27th October 2020 – (Hong Kong) Two persons were sentenced by the Eastern Magistrates’ Courts today for violating the Compulsory Quarantine of Persons Arriving at Hong Kong from Foreign Places Regulation (Cap 599E) (the Regulation).
The two cases involved a woman aged 60 and a man aged 47. They were earlier issued compulsory quarantine orders separately, stating that they must conduct quarantine at home for 14 days. Before the expiry of the quarantine order, they left the place of quarantine on March 27 without reasonable excuse nor permission given by an authorised officer. The woman and the man were charged with contravening sections 8(1) and 8(5) of the Regulation and were sentenced to immediate imprisonment for 14 days and 20 days respectively.
Pursuant to the Regulation, starting from March 19, save for exempted persons, all persons arriving from countries or territories outside China would be subject to compulsory quarantine for 14 days. Moreover, pursuant to the Compulsory Quarantine of Certain Persons Arriving at Hong Kong Regulation (Cap 599C), starting from February 8, all persons who have stayed in the Mainland, Macao or Taiwan in the 14 days preceding arrival in Hong Kong, regardless of their nationality or travel documents, will also be subject to compulsory quarantine for 14 days. Breaching a quarantine order is a criminal offence and offenders are subject to a maximum fine of HK$25,000 and imprisonment for six months.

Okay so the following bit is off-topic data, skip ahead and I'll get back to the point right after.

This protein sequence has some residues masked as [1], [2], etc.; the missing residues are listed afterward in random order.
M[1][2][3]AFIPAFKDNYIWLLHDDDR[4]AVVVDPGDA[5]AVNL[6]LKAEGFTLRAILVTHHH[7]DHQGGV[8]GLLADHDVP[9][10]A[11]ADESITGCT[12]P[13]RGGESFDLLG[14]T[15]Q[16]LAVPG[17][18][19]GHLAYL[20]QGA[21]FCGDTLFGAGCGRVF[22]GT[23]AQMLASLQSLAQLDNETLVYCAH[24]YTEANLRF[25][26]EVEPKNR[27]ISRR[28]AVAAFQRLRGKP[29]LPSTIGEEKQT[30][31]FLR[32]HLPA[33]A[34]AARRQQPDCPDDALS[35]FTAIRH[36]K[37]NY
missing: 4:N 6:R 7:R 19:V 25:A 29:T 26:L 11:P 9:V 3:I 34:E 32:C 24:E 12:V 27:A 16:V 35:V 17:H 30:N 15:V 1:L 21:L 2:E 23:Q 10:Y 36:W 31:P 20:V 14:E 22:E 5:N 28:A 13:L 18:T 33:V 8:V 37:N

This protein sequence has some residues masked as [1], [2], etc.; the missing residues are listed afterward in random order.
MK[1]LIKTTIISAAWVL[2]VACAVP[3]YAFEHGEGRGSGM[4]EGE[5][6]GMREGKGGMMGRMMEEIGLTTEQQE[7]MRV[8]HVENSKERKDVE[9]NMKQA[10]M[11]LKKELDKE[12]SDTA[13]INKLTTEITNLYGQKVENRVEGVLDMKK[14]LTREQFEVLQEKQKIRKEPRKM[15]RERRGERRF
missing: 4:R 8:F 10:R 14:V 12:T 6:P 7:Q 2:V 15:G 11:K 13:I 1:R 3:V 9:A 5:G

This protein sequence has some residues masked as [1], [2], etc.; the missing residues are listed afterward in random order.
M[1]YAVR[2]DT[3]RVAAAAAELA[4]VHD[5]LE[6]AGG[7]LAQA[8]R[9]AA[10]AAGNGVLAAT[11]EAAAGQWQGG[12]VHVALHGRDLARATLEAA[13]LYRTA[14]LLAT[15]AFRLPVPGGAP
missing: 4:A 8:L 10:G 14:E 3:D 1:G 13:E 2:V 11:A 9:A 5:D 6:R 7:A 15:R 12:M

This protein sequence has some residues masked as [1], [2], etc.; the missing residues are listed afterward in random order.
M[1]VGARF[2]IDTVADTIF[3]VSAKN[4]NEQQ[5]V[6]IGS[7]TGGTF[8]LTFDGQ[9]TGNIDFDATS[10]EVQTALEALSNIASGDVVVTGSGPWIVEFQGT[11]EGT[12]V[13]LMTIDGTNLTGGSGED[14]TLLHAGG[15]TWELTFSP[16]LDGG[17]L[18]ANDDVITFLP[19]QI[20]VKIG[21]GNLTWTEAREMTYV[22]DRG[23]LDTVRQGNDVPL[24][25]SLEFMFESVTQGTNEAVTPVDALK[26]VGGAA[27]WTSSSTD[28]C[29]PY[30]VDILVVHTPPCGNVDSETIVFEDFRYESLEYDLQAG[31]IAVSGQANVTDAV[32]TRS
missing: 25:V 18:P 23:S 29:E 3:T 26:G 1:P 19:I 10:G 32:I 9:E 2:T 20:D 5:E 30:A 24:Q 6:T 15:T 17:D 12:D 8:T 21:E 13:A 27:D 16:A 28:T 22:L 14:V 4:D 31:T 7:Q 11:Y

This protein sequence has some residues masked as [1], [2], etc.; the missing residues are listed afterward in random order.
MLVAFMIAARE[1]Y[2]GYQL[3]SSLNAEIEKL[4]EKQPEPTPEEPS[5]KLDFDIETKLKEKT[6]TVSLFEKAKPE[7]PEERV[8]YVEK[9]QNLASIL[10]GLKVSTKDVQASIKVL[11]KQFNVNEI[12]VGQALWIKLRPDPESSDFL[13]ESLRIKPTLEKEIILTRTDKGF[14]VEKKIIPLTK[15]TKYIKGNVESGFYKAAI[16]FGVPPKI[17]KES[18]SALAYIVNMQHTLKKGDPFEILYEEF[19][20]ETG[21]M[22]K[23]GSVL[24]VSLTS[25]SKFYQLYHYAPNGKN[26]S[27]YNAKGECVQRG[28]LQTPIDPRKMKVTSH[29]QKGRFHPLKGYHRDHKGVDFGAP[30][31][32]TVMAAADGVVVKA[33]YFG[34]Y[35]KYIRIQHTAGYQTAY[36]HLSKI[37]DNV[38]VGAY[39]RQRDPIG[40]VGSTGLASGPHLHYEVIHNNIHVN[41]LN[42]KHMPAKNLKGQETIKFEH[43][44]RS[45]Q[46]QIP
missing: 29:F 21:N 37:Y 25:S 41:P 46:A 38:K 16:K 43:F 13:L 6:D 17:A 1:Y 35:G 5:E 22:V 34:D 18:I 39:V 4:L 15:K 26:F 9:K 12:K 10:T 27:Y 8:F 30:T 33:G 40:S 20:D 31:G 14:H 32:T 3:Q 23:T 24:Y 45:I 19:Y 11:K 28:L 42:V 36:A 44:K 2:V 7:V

A spokesman for the Department of Health said the sentence sends a clear message to the community that breaching a compulsory quarantine order is a criminal offence that the Government will not tolerate, and solemnly reminded the public to comply with the Regulation. As of today, a total of 62 persons have been convicted by the courts for breaching compulsory quarantine orders and have received sentences including immediate imprisonment for up to three months or a fine of HK$15,000. The spokesman reiterated that resolute actions will be taken against anyone who has breached the relevant regulations.